Chapman, who grew up in Long Beach, California, was a prodigy almost since the time he could walk. By sixteen he joined the pro tour, competing in nationally and internationally ranked tournaments, including the most important stateside event, the United States Handball Association Championships. Although going pro in handball is hardly the same as being signed by the NFL, Chapman's mastery of the sport at such a young age was unprecedented. In the world of handball, he was an instant international celebrity.

"He was a very unusual case," says Burnett, Chapman's college handball coach who first saw Chapman play when he was eleven years old. "Dave has visual gifts. Most of us have them and start losing them in our mid-teens. There are some people who retain them well into their thirties. Those are going to be your Michael Jordans and your Dave Chapmans."

By seventeen years old, Chapman was ranked No. 1 in the world. At nineteen, he was playing on Venice Beach with Ed O'Neill, a notorious handball nut who was at the height of his fame from Married... with Children. Chapman recalls the day he and O'Neill were walking off the court and some female fans asked for autographs — on their breasts.

Jerry Jones, a.k.a. Junior, dreams of a career as a pro handballer.
Jennifer Silverberg
Jerry Jones, a.k.a. Junior, dreams of a career as a pro handballer.
"Not any of us would know each other if it wasn't for this blue ball," says Sandy Daniels, a car-dealership owner and the only regular female player.
Jennifer Silverberg
"Not any of us would know each other if it wasn't for this blue ball," says Sandy Daniels, a car-dealership owner and the only regular female player.

Location Info


Forest Park

Highway 40 (I-64) & Hampton Ave.
St. Louis, MO 63110

Category: Parks and Outdoors

Region: St. Louis - Forest Park


"You know, they're like, they want any kind of a signature!" says Chapman.

At the pinnacle of his handball fame, Chapman says, he made about $120,000 in prize money. In 1995 Sports Illustrated declared Chapman the "new king of the pro court."

While studying at MSU (then called Southwest Missouri State University), Chapman drove to St. Louis with about $2,000 in cash to see if he and his buddies could make a little money at Forest Park.

"They said, 'You can't beat our best player.' I ended up betting...about $800 against their best player there," recalls Chapman. He won handily.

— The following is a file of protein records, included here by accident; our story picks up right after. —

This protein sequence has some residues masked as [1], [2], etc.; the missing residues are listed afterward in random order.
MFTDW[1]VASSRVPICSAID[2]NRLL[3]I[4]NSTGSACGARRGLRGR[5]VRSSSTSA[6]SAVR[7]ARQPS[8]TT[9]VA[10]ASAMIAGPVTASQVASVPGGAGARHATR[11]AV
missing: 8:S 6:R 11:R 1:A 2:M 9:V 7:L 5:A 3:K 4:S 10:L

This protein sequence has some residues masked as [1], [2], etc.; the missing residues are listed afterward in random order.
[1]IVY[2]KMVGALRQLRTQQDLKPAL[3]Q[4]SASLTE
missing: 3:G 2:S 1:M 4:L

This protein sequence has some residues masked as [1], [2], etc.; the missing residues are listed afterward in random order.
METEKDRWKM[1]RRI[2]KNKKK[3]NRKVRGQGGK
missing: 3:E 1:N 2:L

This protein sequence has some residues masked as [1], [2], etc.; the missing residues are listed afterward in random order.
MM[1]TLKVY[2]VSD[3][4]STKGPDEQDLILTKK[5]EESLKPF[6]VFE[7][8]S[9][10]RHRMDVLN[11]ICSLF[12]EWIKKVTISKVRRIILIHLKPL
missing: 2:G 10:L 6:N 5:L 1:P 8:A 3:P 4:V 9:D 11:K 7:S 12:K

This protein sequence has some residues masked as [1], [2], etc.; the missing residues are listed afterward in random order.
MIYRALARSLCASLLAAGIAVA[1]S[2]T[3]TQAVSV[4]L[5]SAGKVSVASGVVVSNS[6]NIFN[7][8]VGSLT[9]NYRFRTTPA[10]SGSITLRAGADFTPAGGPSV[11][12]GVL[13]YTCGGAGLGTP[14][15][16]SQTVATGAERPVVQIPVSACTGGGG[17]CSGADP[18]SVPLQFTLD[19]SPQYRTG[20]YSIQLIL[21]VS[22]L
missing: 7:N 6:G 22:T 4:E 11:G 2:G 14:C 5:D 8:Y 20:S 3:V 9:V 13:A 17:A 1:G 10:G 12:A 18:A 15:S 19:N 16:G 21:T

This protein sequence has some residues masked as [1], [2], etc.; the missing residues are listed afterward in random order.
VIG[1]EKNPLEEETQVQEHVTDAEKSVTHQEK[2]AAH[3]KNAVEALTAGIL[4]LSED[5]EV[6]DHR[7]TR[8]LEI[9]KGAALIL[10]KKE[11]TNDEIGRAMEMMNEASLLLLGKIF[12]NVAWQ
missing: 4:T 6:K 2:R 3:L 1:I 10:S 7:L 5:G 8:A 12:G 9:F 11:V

Chapman retired for the first time at 29, physically taxed and out of love with the game. He returned four years later and, after a year of working his way back, reclaimed his No. 1 world rank despite his age and time off. Chapman walked off the court a second time in January 2011 and has no immediate plans to return. At the age of 38, he has settled into a more normal life as the general sales manager at Tri-Star Mercedes in Ellisville, though he still misses the siren song of professional handball fame.

"When you achieve that high of a level of sport, you're always looking for that high again," he says. "Probably my vice is going to Vegas a lot...It doesn't really ever get there. There's nothing that really gets to that big championship and a lot of people and the recognition and all the things that go with it."

After managing to beat Chapman in Greenville, the big championships are exactly what Jones has set his sights on. After his release in August 2012, he headed straight for Forest Park to see how he stacked up against free people.

"I played twenty straight games, burning everybody, all their best players, everybody they had — murdered all of 'em," he recalls. "I like my chances."

Slideshow: Handball Brings Together Players of All Stripes in Forest Park

The first story everyone at the Forest Park courts wants to tell is about the murder. The second is about the gambling that once took place there. The former, they say, caused the death of the latter.

In the sports heyday of the 1970s, spectators packed a row of bleachers (long since removed) behind the courts, and the side action was just as lively as the play on the court. Two of the most active gamblers were Jule Gordon, a retired truck driver, and Mike Faille.

Faille earned his nickname from the Jewish players who dubbed him "the Talayna," an approximation of the Yiddish word for "Italian." He later used the moniker as the name for his area pizza parlors and restaurants.

Faille played as hard as he gambled, wearing tiny pairs of shorts and pulling back his thick Chachi Arcola haircut with a sweatband. Gordon, the story goes, was purely there for the action. He wore gold jewelry and dressed every day in solid colors — down to his underwear. He reportedly drove to the park in brand-new Cadillacs and carried large sums of cash in his car to wager on the games.

Some claim that the stakes occasionally climbed into the thousands of dollars.

"They'd have legendary money games," recalls Tony Faille, one of Mike's sons. "The money was just like a, you know, just like a little add-on to the game, and oh, they'd be out there, they'd argue and fight and scream."

Some people claim the gambling gave a pair of teens the idea to rob Gordon. According to articles written at the time, Gordon was at his car getting a friend an $8 entry fee for a tournament when a black juvenile approached him. There was a struggle. ("Jule was not one to give up his money," says Rick Nelson.) The suspect shot Gordon twice then jumped into a waiting getaway car. Police officers who happened to be on the scene shot back at the fleeing vehicle. Between the cops and the dozens of witnesses standing just feet away, police arrested the teens within days.

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